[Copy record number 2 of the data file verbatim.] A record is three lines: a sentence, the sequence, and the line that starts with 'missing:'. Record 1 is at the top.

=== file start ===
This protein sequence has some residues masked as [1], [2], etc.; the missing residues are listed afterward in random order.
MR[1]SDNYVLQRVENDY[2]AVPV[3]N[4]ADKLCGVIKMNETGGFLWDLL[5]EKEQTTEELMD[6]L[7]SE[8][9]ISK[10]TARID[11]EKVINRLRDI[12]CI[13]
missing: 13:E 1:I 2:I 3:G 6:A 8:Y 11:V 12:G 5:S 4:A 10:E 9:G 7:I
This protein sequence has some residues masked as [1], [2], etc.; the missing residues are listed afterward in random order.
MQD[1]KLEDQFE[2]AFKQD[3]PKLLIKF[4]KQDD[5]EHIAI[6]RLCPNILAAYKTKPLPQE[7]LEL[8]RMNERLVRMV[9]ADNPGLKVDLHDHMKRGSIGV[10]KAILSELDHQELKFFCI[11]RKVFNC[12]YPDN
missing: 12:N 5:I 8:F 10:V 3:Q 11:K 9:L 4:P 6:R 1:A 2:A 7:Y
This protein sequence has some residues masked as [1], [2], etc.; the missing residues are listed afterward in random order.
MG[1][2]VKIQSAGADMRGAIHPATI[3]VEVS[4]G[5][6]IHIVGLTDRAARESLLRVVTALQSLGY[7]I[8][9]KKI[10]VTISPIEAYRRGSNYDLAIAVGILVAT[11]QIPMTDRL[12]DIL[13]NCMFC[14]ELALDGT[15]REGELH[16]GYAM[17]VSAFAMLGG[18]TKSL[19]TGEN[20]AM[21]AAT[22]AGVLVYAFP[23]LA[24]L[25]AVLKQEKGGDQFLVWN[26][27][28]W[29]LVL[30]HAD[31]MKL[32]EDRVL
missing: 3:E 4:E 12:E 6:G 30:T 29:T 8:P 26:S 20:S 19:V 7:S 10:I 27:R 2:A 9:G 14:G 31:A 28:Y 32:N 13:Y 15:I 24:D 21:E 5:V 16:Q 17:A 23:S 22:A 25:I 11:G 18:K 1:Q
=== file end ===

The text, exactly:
This protein sequence has some residues masked as [1], [2], etc.; the missing residues are listed afterward in random order.
MQD[1]KLEDQFE[2]AFKQD[3]PKLLIKF[4]KQDD[5]EHIAI[6]RLCPNILAAYKTKPLPQE[7]LEL[8]RMNERLVRMV[9]ADNPGLKVDLHDHMKRGSIGV[10]KAILSELDHQELKFFCI[11]RKVFNC[12]YPDN
missing: 12:N 5:I 8:F 10:V 3:Q 11:K 9:L 4:P 6:R 1:A 2:A 7:Y